Today's Wall Street Journal tells me that the Tea Party gang -- they don't mention "birthers," Palinites, Limbaugh lovers or Fox "News" faithful -- are creating problems for the Republican Party in its efforts to rehabilitate itself and retake Congress in 2010.
I don't believe a word of it.
The Republican base IS the Tea Party Gang -- and the birthers, Christicans, Foxies and their ilk. Among the assets they bring to their party, besides a zealot's passion and a lemming's mob mentality, is an uncanny ability to use the internet to turn blatant lies into widely accepted "truth."
Breathes there a soul who did not receive the e-mail about how Ollie North, testifying in the Iran-Contra hearings, warned the country about Osama bin Laden and put a Senate questioner, John Kerry, in his place while doing so? There were two little flaws in this: North, long enshrined in the litany of right-wing saints, never said any such thing; and Kerry was not a member of the Senate committee that questioned St. Ollie.
What's now going around is an e-mail purported to have been written by David Kaiser, a reputable historian and member of the faculty of the Naval War College.
It's a screed, pure and simple, sounding very much like a list of talking points from Limbaugh and Michael Steele. The friend who forwarded it to me asked, "What if he's right?"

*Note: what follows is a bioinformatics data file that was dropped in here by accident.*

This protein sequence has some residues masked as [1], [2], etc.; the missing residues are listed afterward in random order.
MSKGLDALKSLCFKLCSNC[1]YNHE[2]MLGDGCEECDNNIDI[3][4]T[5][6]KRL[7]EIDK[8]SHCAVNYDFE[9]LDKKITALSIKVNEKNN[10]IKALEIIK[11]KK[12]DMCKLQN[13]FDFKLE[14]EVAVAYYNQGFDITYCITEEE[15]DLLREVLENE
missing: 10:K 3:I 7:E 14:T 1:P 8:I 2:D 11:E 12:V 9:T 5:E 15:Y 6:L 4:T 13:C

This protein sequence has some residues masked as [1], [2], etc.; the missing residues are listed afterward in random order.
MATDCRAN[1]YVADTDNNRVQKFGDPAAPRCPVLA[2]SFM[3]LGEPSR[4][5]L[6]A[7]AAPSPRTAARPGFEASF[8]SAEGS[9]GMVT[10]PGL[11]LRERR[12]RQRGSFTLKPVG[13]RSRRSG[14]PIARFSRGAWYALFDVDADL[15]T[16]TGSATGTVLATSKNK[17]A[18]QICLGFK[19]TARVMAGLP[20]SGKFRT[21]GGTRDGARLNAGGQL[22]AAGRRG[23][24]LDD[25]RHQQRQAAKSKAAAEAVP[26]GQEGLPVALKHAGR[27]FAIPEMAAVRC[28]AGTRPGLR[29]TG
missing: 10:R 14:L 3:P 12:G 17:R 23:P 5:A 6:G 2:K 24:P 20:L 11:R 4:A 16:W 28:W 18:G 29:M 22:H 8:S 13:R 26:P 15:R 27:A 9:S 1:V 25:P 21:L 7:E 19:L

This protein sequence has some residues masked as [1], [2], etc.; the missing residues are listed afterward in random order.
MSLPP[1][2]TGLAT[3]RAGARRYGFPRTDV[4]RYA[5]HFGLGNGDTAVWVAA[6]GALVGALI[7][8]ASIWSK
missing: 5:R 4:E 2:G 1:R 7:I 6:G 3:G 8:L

"He" is not right and "he" is not David E. Kaiser, who posted the following on his website, "History Unfolding:"
"People are still arriving here because they have received an email attributed to myself comparing President Obama to Adolf Hitler. They are also still calling my home, contacting the public affairs office of the Naval War College, and deluging another David Kaiser with emails. I did not write, and do not agree with, that fraudulent email."
There was the Jane Fonda lie intended to add heroic dimension to John McCain's stoicism as a Prisoner of War. The fellow POW to whom it was attributed denied having written it.
The birth certificate lie got its first legs through internet forwarding of messages often attributed to reputable sources who had to issue denials.
I can't count the number of internet forwards -- not all of them political in nature -- that I've checked out and found to be fraudulent. Most of the political frauds come from the far right and they have been inordinately effective -- "death panels," forced enrollment in government-run health plans, Obama as socialist, Obama as Muslim, Obama and the birth certificate.
The Base disttributes these lies and The Base believes them. A recent poll conducted in rural, fundamentalist Tennessee disclosed pluralities who believed the socialist, Muslim and birther lies.
The First Amendment right to free speech must not be weakened, although, as the Supreme Court ruled in Schenk v. United States, it is not absolute. In his majority ruling, Justice Oliver Wendell Homes, Jr., wrote:
". . .the most stringent protection of free speech would not protect a man in falsely shouting fire in a theatre and causing a panic."
In my view, the right-wing internet liars are shouting fire in a very crowded public place. Are they causing a panic? They're sowing fear, which is panic's first cousin.